A couple weeks ago I finished up my dietetic internship rotation at a bariatric surgery clinic. I loved my work there. Getting the opportunity to sit and talk with people one-on-one about their struggles and successes is, in my opinion, the most rewarding aspect of being a (soon to be) dietitian.
At this clinic, the dietitians were in charge of counseling the patients both before and after surgery. In fact, I soon learned that dietitians were an integral part of the medical team. They needed to "clear" patients for surgery just as the surgeons would, based on a set criteria. In order to be cleared, patients needed to show the medical team (and their insurance company) that they could make healthy behavior and lifestyle changes. Studies have shown that patients who do make these changes experience the greatest amount of success in losing weight and maintaining the weight loss after surgery.
That was my first thought too! Doesn't weight loss surgery mean you don't have to worry about making those pesky changes? Ah, sadly no. What bariatric surgery does is significantly decreases the size of your stomach. The result is you feeling full faster. BUT...(and there is a but) we all eat past our fullness sometimes, don't we? Think of the upcoming Thanksgiving, holidays, parties, times of emotional duress, eating popcorn mindlessly while watching Stranger Things 2... (you get the picture :)
We eat past our fullness everyday. Many patients came into the initial consultation with the idea that as soon as their stomachs would be made smaller, they would only eat a small amount because they felt full. To that, I would counter that we all eat for reasons other than hunger. Our decision to eat is also emotionally, behaviorally, and environmentally based.
Losing weight successfully means facing the emotional, behavioral, and environmental barriers and stressors in our lives.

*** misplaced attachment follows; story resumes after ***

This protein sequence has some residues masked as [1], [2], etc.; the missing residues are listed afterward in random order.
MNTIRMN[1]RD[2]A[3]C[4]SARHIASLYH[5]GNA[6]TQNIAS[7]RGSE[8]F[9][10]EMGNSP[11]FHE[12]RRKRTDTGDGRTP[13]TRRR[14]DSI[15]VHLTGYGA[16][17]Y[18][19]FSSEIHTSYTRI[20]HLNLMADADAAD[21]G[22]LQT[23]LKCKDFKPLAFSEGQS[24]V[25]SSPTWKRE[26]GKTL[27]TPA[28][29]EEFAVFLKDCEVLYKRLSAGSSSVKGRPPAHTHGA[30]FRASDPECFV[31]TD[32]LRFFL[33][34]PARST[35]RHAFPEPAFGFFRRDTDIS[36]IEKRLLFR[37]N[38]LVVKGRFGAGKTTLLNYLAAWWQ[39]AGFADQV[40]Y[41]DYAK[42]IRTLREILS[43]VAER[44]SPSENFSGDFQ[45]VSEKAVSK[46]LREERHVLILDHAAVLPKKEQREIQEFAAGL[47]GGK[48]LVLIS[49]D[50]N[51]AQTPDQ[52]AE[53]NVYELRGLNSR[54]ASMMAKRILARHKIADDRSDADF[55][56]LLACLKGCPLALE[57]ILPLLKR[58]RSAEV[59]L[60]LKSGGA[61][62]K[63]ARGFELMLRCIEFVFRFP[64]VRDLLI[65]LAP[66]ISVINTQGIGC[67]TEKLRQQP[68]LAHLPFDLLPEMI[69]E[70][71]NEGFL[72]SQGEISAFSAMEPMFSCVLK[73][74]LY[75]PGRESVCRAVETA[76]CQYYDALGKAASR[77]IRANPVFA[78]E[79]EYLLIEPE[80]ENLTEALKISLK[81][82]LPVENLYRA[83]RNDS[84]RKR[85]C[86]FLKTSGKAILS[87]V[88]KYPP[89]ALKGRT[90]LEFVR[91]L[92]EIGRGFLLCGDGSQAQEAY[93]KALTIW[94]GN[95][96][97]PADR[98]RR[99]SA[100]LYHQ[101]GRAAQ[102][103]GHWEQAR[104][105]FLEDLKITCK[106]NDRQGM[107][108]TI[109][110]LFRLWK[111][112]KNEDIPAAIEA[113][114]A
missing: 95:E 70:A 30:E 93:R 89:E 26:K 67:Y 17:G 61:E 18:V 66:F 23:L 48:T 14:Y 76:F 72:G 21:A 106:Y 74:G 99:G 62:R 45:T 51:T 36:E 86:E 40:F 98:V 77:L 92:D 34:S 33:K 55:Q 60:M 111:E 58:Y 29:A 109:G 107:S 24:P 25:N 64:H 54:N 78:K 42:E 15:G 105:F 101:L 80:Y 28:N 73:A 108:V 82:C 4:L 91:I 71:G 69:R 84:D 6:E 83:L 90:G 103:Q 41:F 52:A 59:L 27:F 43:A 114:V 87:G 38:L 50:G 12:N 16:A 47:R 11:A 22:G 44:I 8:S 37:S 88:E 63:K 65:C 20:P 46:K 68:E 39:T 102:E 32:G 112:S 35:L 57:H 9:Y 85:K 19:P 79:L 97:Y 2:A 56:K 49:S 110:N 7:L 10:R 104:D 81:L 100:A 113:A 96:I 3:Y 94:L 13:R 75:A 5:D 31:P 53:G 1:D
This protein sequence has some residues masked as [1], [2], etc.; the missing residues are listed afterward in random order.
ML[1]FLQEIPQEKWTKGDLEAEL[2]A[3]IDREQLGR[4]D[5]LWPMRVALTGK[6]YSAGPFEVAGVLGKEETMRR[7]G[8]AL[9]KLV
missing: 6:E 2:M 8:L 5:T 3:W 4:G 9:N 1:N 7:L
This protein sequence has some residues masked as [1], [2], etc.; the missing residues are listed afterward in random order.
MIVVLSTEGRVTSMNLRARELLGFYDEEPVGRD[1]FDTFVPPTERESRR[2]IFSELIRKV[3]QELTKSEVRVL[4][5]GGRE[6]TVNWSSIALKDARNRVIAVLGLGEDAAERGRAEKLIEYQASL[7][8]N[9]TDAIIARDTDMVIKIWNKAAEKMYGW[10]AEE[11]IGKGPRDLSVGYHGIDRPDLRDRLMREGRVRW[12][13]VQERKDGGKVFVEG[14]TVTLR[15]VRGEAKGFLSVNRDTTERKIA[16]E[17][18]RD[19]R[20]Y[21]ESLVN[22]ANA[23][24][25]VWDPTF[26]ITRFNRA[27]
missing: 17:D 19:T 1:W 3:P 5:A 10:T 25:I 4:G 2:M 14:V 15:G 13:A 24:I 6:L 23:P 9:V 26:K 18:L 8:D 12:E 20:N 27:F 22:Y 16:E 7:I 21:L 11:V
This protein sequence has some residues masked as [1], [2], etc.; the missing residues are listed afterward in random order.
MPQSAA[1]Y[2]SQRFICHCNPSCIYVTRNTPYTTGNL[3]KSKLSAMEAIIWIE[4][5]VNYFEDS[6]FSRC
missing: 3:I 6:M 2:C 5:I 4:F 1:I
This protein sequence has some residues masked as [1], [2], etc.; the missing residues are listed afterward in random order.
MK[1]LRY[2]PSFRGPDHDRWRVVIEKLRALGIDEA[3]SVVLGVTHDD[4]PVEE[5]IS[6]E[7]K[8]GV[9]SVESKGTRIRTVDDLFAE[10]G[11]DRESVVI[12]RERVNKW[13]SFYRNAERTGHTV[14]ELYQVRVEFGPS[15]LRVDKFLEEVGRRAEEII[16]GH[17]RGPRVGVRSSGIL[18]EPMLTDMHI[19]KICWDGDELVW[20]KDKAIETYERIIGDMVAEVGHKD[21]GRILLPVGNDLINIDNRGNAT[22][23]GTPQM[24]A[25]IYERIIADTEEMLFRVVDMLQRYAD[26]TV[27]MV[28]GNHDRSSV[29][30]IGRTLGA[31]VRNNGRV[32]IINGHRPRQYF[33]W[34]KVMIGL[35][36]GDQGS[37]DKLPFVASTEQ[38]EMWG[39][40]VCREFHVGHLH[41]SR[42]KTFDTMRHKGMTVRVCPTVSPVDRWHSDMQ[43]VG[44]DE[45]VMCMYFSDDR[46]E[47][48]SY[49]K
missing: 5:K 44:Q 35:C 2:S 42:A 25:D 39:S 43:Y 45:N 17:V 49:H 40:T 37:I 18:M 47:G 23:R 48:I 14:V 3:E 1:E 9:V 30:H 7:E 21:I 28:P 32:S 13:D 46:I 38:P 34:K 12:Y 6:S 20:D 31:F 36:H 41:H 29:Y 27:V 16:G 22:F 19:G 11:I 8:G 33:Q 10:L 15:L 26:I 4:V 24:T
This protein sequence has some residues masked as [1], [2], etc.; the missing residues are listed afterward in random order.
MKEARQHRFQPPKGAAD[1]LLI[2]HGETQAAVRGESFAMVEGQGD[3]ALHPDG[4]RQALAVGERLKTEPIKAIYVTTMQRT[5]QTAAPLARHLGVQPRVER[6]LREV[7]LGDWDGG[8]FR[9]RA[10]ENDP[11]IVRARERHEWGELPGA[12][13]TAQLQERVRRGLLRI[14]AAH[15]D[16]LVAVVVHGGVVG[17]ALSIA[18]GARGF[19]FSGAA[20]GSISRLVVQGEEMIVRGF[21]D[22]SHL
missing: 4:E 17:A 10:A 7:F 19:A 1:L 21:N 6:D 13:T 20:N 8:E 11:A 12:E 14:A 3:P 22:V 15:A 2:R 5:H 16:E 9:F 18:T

What we weigh is determined far more by these factors than by our hunger cues alone. Sadly, many patients I saw years after their surgery had plateaued or gained much of the weight back. Why? Because, somehow, they had not addressed these factors. But what do these factors look like?
- When I am blue (or have a case of the mean reds), I sometimes reach for that extra piece of chocolate. This is an emotionally-based decision. I don't feel physically hungry - but my brain wants that pleasurable feeling that eating can bring, so I turn to food.
- I tend to clean my plate or bowl, regardless of my level of fullness, because that is how I have always been. My ritualistic behaviors and habits also prevent me from being 100% attuned to my body's specific hunger cues.
- Whenever I am in an old neighborhood of mine that has a particularly amazing donut shop, I feel compelled to buy a donut. In that moment, I am not hungry for a donut. But my environmental surroundings are reminding me how great it was to have those donuts and now, boom, a craving is setting in.
All this is not to say that you should feel guilty or bad about making the decision to eat when you are not hungry. I would argue that this is apart of what being human is - we savor the moments that bring us joy and comfort and oftentimes that involves food.
What IS important is that we are aware of these external cues. And if you decide you want to lose weight or adopt healthier lifestyle habits, know that these cues have to be addressed in order for you to be successful in the long-term.
So what can you start doing today to help be more aware of your eating patterns?
I will talk about this more in future posts, but start by writing down common stressors or triggers that lead to you eating for reasons other than hunger. Just writing them down alone is recognizing that they exist and will help you become more aware.
What strategies do you use to help deal with eating when you're not hungry? Comment below!